Montreux, Switzerland: Chinese swimming star Sun Yang, facing a ban of up to eight years for missing an out-of-competition test, told the Court of Arbitration for Sport on Friday that testers were at fault by failing to identify themselves correctly.
Attending a one-day CAS public hearing in person in a bid to clear his name, Sun, accused of using a hammer to smash a vial containing his own blood sample, maintained his innocence and said testers were unprofessional and ignored protocol.
"If they had been professional and had shown their identification, we would not be here today," Sun said in Chinese, translated court interpreters.
"The officials were not even capable of proving their identity. How could I allow them to take my sample," said the triple Olympic champion who is a national hero in China.
Sun insisted that documents provided by the testers were invalid.
Sun, winner of 11 world titles, was cleared of wrongdoing in January by FINA, the international swimming federation.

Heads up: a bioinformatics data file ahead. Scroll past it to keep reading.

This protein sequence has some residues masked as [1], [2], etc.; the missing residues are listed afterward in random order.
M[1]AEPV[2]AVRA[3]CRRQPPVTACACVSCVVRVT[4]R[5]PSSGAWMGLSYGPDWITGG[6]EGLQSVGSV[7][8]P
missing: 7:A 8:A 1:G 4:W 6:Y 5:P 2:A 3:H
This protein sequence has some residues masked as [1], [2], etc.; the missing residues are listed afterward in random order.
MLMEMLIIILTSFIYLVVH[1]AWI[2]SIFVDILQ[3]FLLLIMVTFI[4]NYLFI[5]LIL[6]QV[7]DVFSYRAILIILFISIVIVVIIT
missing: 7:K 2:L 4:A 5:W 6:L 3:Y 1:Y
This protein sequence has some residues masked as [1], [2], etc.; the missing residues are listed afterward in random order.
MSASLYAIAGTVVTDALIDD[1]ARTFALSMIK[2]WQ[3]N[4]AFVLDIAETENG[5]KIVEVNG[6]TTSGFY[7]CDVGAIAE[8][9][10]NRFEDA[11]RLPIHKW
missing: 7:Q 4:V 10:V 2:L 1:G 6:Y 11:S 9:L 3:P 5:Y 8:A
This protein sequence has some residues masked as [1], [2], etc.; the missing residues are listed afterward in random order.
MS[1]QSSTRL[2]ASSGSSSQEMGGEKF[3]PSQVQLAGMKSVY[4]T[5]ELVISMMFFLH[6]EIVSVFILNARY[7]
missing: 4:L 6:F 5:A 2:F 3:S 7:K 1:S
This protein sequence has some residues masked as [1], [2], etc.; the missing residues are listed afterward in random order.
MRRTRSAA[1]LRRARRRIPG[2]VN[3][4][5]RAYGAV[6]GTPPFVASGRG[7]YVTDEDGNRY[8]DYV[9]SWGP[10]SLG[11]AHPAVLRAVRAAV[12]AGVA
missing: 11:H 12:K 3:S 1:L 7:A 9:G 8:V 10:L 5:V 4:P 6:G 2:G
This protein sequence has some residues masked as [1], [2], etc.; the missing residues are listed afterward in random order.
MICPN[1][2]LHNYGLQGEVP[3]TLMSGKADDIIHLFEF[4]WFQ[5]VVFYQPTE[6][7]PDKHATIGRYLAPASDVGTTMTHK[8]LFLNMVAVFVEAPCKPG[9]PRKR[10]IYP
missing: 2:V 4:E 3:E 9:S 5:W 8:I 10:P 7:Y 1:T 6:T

The body confirmed that he had used a hammer to smash a vial containing his own blood sample during the testing session in September last year but agreed that testers had failed to produce adequate identification or follow correct protocol.
Protests from rivals
The ruling outraged the World Anti-Doping Agency (WADA) who took the matter to CAS demanding a ban of between two and eight years for Sun, who served a doping suspension in 2014, for missing the out-of-competition test.
After being cleared by FINA, Sun was able to compete in the World Championships in Gwangju, South Korea, in July, where he won two golds but became a focus of protests from rivals.
Australian Mack Horton refused to share the podium with Sun after coming second to him in the 400m freestyle. Horton received an ovation from fellow swimmers at the athletes' dining hall for his protest.
Friday's court proceedings have been moved from the CAS headquarters in Lausanne to Montreux to cope with high media interest and will for only the second time in the tribunal's history be conducted in public.
The first hearing in public, in 1999, also involved FINA, which had found Irish swimmer Michelle Smith de Bruin guilty of doping. Smith requested an open hearing.
CAS ruled for FINA, finding that Smith had tried to dilute her urine sample with alcohol.
CAS said that a ruling on Sun's case would not be issued on Friday following the one-day hearing but at a later date following court deliberations.